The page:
Stephanie Tuorto


Stephanie Tuorto – NY Reg. #5353701


Suffolk County

Who: A group of law professors filed a grievance in March 2023 against attorney Stephanie Tuorto, alleging that Tuorto engaged in misconduct while prosecuting People v. Daulat Gurtata on behalf of the Suffolk County District Attorney’s Office. The complaint was filed with the Grievance Committee for the Tenth Judicial District, the body that handles ethics complaints against attorneys in Suffolk and Nassau Counties. The following summary is based on the complaint.

What: The ethics complaint, also known as a grievance, is based on a court decision, People v. Gurtata.

According to the complaint, in the Gurtata case, the Supreme Court, Appellate Term, found that Tuorto committed a Batson violation by improperly removing two jurors of color. In response to the defense’s Batson objection, the trial court asked Tuorto if she had a “race neutral” justification for the strikes. Tuorto bizarrely claimed that her “race neutral” reason was that Gurtata was Afghani, whereas the two jurors were from Trinidad and Nigeria: “It just so happens that juror No. 1 comes from Trinidad originally. . . . [the second struck juror] is from Nigeria. . . . . Mr. Gurtata is not of the same nationality or religious background of these people. So the race neutral reason is that they don’t come from the same exact background as this particular defendant. It’s not as if these two individuals are African American and the defendant is African American.” According to the complaint, Tuorto was later prompted by the trial judge, and added she found one of the prospective jurors to be not forthright and the other was “hesitant.” The trial court accepted this rationale and denied the Batson challenge, but on appeal, the Supreme Court, Appellate Term, found that Tuorto had given pretextual reasons for wanting to exclude those jurors, requiring reversal of the conviction. 

Why it’s wrong: The complaint notes that for many years, the United States’ long-held tradition of jury trials mostly meant juries of property-owning white male citizens sitting in judgment of anyone asserting their right to a jury trial. Race, gender, religion, and property ownership were often accepted as reasonable means to decide who could, and who could not, decide the fates of Americans as a juror. Despite over a century of litigation declaring discriminatory jury strikes unconstitutional, the practice among prosecutors continues.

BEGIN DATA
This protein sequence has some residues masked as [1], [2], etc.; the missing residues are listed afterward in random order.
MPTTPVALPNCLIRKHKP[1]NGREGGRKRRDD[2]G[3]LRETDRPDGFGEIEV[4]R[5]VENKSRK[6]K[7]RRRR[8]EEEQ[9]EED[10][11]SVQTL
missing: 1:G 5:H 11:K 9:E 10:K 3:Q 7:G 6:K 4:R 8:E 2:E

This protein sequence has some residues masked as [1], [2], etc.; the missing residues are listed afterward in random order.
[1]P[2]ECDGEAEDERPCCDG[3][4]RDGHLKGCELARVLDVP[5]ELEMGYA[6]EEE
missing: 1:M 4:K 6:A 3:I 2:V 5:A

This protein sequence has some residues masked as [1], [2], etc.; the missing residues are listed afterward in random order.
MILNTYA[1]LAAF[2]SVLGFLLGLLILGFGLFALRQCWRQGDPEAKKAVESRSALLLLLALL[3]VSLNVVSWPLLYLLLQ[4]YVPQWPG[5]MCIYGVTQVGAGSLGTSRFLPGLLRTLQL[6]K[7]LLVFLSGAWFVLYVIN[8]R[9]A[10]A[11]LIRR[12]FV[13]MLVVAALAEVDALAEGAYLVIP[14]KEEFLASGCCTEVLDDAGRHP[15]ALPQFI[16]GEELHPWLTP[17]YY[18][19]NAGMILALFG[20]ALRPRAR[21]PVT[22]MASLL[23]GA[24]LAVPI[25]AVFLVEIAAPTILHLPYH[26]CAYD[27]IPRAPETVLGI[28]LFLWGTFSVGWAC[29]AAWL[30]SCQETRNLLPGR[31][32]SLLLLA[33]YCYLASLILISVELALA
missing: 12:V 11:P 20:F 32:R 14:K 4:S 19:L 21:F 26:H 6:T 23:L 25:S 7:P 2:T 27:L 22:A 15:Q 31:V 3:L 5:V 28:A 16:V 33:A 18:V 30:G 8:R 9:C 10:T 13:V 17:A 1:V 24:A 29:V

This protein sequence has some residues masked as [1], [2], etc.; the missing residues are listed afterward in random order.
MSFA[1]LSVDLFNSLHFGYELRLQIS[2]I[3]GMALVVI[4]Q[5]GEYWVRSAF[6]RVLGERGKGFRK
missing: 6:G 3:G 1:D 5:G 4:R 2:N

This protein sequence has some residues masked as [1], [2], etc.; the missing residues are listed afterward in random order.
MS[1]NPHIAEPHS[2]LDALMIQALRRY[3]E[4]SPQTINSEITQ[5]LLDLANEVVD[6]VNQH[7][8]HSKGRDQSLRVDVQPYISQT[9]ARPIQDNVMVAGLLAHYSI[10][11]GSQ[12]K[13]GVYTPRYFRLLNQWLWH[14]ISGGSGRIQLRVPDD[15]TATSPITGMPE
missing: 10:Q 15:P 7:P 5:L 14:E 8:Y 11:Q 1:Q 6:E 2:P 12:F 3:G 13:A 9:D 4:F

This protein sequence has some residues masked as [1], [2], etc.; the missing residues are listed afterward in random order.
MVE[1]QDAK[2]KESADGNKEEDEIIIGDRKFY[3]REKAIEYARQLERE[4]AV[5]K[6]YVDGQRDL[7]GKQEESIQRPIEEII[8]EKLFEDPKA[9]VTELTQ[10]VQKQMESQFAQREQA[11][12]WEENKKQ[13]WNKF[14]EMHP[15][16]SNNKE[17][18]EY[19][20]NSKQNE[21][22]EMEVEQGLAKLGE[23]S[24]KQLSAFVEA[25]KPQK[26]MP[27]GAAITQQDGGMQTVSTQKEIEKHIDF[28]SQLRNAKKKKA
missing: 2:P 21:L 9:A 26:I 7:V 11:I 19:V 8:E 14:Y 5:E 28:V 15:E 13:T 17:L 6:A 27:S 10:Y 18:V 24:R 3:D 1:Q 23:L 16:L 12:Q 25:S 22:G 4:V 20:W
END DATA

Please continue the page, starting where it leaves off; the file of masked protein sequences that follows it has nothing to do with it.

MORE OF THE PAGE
Prosecutors wield immense power, the power to seek punishment on behalf of the state, and should be held to the highest ethical standards. The grievance alleges that Tuorto’s conduct violated the following ethical rules:

  • Rule of Professional Conduct 8.4(d) prohibits lawyers from engaging in conduct inherently prejudicial to the administration of justice; and
  • Rule of Professional Conduct 8.4(h) prohibits lawyers from engaging in conduct that adversely reflects on the attorney’s fitness.

The complaint calls for the Grievance Committee to investigate the conduct under Rule of Professional Conduct 8.4(g), barring “unlawful discrimination.”

The complaint further notes that Tuorto’s pretextual reason for the strikes arguably constitutes dishonesty in violation of Rule 3.3(a)(1) (knowingly making a false statement of fact to a tribunal), Rule 4.1 (knowingly making a false statement of fact to a person other than a client—here, the trial judge), Rule 8.4(b) (engaging in illegal conduct that adversely reflects on the lawyer’s honesty or trustworthiness or fitness as a lawyer),  and Rule 8.4(c) (engaging in conduct involving dishonesty, fraud, deceit or misrepresentation). 

What can be done about it: The law professors’ complaint calls on the Grievance Committee to investigate and issue serious public discipline. It also calls for a broader investigation into this attorney’s other cases and whether this attorney’s supervisors complied with their duties under Rule 5.1. 

Note: This is a summary based on the grievance, click on the grievance below for more detail. The grievance authors do not have personal knowledge of any of the facts or circumstances of the attorney or case(s) mentioned; the grievance is based on court opinions, briefs and/or other documents cited therein.